“Some people wanted to donate money, and they have been very generous, and they wanted to do more. They wanted to see how they were making a difference, to see something visual,” she says. “And so those are the people who are coming to the cooking classes, those people who want to see the impact their generosity if having on individuals. They are helping refugees who are struggling and trying to settle in here. It’s a concrete way for people to get involved in the refugee crisis.”
In addition to working with Cityseed, Sanctuary Kitchen also works closely with Integrated Refugee & Immigrant Services (IRIS) in New Haven. The International Association of New Haven has provided support as well, helping to cover some of the costs of starting up cooking classes, and the business incubator program.
Khan says the September open house is an effort to thank everyone who has done so much to help so far, and to establish new relationships and partners that will help the organization grow.
“We are interested in anyone who wants to help partner or collaborate,” she says.
The past few months have been an adventure, with some ups and downs. Khan remembers that during one event, the refugee cooks didn’t realize that people wanted to meet them and get to know them.
“We had seven different refugee cooks, and a couple of them made the food and didn’t come. So we had to go and call them, and tell them that we wanted their company as well. That idea of people wanting to meet them and learn from them and building community in this way is a very western concept. Because back home they had their communities, their families, and their extended families, all speaking the same language. When you have people from all over, you have to approach it in a different way. We had to tell them that people want to meet you, and learn about your culture and welcome you. Until they experienced that, they did not quite know what we meant.”
Cooking from the Heart
When I go to interview Fatema for this story, I call to let her know I’m there, and a few minutes later, Ayham, her seven-year-old son opens the outside door and greets me with a big smile. He leads me upstairs, opens the door to the apartment, and then steps back two paces to let me enter first. I take off my shoes, leaving them with the others outside the door, and enter Fatema’s tiny, pristine home. As the cars and trucks speed by the highway outside the window, she brings me something to drink and eat, and we settle in her comfortable front parlor to talk, as her son goes into the kitchen to play.
I met Fatema (we’ve withheld her last name due to her concern for her family’s safety) at a cookie-making class she taught with Ghadir and Afeefa on Mother’s Day entitled “Make Ma’amoul Not War.” At the cooking class, Fatema had been in traditional formal Arabic dress that revealed her ebullient personality and her face with its cheerful smile. After learning that she had started up a catering business, I hired her to bake me some cookies for an event held by Together We Rise CT. When I met her the second time at her home, in less formal clothing, I was shocked by how young she was, as young as my daughter.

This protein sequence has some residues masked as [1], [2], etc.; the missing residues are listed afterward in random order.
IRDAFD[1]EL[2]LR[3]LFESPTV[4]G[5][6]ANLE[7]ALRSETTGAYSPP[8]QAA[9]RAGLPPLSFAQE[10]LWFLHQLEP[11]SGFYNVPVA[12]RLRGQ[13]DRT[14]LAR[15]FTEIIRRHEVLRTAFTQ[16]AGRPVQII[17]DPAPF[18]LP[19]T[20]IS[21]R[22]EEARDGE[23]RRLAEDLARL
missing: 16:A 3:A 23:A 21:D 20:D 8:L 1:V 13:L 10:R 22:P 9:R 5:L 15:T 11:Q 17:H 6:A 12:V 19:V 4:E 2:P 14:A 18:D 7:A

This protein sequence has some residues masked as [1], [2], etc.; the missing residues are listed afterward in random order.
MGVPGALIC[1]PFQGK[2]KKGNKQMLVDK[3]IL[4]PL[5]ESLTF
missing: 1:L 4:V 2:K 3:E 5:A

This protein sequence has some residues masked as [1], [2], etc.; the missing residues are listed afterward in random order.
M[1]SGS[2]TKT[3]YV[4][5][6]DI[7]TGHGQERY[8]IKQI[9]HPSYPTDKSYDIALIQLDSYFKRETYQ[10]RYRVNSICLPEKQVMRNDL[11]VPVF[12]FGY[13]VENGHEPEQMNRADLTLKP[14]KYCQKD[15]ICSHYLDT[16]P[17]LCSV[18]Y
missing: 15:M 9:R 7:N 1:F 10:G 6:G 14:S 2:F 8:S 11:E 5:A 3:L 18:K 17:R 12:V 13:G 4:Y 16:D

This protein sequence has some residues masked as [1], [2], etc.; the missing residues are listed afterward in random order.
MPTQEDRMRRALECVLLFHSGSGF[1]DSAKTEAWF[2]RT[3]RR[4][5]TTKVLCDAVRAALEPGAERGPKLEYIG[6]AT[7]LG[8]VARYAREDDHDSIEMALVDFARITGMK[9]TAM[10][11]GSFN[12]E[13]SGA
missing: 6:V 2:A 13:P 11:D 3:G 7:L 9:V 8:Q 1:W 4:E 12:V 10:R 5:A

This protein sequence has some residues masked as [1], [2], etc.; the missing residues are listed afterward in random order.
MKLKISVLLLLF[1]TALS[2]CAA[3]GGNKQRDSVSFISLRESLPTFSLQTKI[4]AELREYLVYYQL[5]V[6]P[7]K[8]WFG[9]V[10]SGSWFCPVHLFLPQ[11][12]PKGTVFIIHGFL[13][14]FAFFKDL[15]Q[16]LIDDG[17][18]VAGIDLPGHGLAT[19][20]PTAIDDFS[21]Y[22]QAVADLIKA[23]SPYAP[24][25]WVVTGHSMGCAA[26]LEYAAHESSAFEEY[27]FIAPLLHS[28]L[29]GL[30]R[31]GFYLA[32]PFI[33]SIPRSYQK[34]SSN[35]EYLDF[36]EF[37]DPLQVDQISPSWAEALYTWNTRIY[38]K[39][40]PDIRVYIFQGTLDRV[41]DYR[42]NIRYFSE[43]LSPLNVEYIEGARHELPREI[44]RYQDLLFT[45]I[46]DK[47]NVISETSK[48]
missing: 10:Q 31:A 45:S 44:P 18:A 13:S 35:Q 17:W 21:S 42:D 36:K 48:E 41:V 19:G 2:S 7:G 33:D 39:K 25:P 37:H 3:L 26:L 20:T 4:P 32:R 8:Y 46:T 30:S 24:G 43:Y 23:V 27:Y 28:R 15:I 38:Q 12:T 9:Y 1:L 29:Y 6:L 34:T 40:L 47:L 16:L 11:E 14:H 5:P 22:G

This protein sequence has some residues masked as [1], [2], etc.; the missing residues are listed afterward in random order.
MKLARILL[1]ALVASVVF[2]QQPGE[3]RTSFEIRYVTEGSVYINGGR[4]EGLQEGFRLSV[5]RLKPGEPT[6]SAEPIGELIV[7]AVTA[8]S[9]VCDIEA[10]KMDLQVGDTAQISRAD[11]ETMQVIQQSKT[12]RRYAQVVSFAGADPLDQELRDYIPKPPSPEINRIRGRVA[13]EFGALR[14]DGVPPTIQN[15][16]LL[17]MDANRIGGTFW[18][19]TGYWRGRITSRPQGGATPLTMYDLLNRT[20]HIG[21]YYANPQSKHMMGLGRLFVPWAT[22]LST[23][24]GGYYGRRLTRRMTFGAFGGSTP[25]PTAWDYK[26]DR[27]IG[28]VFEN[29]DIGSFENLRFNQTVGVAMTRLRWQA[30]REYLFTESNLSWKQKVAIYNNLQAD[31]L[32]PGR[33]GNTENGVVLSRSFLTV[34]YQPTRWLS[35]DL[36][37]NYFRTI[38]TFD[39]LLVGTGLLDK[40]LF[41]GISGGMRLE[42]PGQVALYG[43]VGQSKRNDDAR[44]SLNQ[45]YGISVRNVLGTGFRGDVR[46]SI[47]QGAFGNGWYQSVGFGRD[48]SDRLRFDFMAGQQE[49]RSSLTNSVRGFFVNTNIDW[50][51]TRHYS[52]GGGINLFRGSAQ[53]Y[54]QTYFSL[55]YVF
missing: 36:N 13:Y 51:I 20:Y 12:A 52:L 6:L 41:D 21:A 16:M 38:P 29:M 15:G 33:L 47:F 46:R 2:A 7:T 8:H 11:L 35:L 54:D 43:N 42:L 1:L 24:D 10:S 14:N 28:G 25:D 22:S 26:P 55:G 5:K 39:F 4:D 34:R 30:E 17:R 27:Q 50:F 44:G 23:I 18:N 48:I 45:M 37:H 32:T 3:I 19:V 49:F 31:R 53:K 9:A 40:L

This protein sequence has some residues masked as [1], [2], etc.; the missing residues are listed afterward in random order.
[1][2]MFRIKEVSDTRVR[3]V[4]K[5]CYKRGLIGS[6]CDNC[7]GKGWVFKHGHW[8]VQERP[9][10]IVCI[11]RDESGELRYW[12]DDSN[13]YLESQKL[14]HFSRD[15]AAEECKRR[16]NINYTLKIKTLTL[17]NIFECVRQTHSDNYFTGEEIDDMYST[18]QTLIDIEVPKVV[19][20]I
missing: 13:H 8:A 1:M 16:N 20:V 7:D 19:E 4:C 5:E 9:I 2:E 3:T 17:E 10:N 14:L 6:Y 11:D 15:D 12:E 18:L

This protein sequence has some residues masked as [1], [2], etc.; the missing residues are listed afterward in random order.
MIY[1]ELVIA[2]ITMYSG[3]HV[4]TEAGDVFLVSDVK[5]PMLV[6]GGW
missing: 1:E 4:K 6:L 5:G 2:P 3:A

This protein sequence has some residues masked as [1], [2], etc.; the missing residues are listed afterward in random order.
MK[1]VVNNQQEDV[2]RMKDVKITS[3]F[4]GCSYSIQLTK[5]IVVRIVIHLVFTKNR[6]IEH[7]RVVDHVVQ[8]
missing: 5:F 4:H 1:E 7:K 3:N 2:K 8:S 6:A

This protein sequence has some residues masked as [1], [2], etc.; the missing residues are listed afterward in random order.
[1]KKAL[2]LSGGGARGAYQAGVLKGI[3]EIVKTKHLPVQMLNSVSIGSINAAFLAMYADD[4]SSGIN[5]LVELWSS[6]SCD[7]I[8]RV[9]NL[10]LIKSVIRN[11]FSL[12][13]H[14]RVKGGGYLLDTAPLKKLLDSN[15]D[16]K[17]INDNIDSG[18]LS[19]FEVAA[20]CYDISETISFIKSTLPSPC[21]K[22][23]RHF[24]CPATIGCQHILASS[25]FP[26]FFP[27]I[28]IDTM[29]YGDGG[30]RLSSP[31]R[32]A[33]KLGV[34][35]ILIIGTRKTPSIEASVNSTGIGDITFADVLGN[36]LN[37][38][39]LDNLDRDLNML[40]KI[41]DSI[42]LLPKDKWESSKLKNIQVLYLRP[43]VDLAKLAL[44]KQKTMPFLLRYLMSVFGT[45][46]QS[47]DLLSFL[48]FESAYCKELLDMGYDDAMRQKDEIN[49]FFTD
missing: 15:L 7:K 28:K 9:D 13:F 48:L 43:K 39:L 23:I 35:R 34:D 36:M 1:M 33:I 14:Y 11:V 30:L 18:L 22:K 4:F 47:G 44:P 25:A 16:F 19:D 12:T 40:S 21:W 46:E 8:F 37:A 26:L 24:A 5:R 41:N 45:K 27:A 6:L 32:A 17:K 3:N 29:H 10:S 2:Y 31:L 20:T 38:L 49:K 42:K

I learned that time, that in addition to being a mother, and helping to teach cooking classes, and running a catering business, she also was going to classes, learning English, and that she eventually wanted to go to school to get into a health-related profession.
When we talked for this story, Fatema, now 25, tells me she’s still interested in getting into a health-related profession. She is continuing with her catering, but says she doesn’t think she’ll study cooking. She she loves doing the catering and helping people who don’t have the time to cook, and wants to continue doing it from the heart.
As we talk, Ayham sits down next to her on the couch, examines his toy Nerf gun, and starts to play with it.
We talk a bit about the war that has scattered her family over several continents.
“My city before the war it was perfect, people were friendly, helpful, accepting. Now it breaks my heart to understand what is happening there,” she says. “People should not use religion and culture to separate people.”
She says she sees her food as an offering from her culture and background, one she hopes will help create affection and respect. She sees respect for culture, religion, background, and differences as a key to bringing peace to a world beset by crises and war, including the war that destroyed her home and broke her heart. She enjoys offering food to help people understand and cultivate respect for where she comes from.
Fatema tells me about a recent gathering her mother held in Jordan, to welcome a family member coming from Saudi Arabia to rejoin the family. She says her mother was so happy, that the “food came from the heart.” Everyone said it was the best they ever had. This is what Fatema aspires to do.
“Working with the food is something I enjoy,” she says. “When you study, it might change the way you cook. For me, it is just about the flavor, and how tasty it is. Cooking is fun, and I cook from the heart. If you cook for someone you love, your food will be amazing.”
As we finish up, I ask Ayham if he is excited about the start of school, 1st grade for him in a few days. He smiles and says yes, and says he just got his “packback.” I ask if I can see it. He runs into the other room, and returns with his backpack, decorated with minions from the movie Despicable Me. He proudly zips open his new backpack, with the tags still on, and carefully pulls out his pencil case, rattling with new pens, pencils, and crayons, then his new notebook, and his other treasures, looking as pleased and awestruck as a kid on Christmas morning.
I ask them how to say minions in Arabic, and Fatema laughs and says, “minions!”
The story was updated on Friday, Sept. 1 to correct the spelling on Sumiya Khan's last name.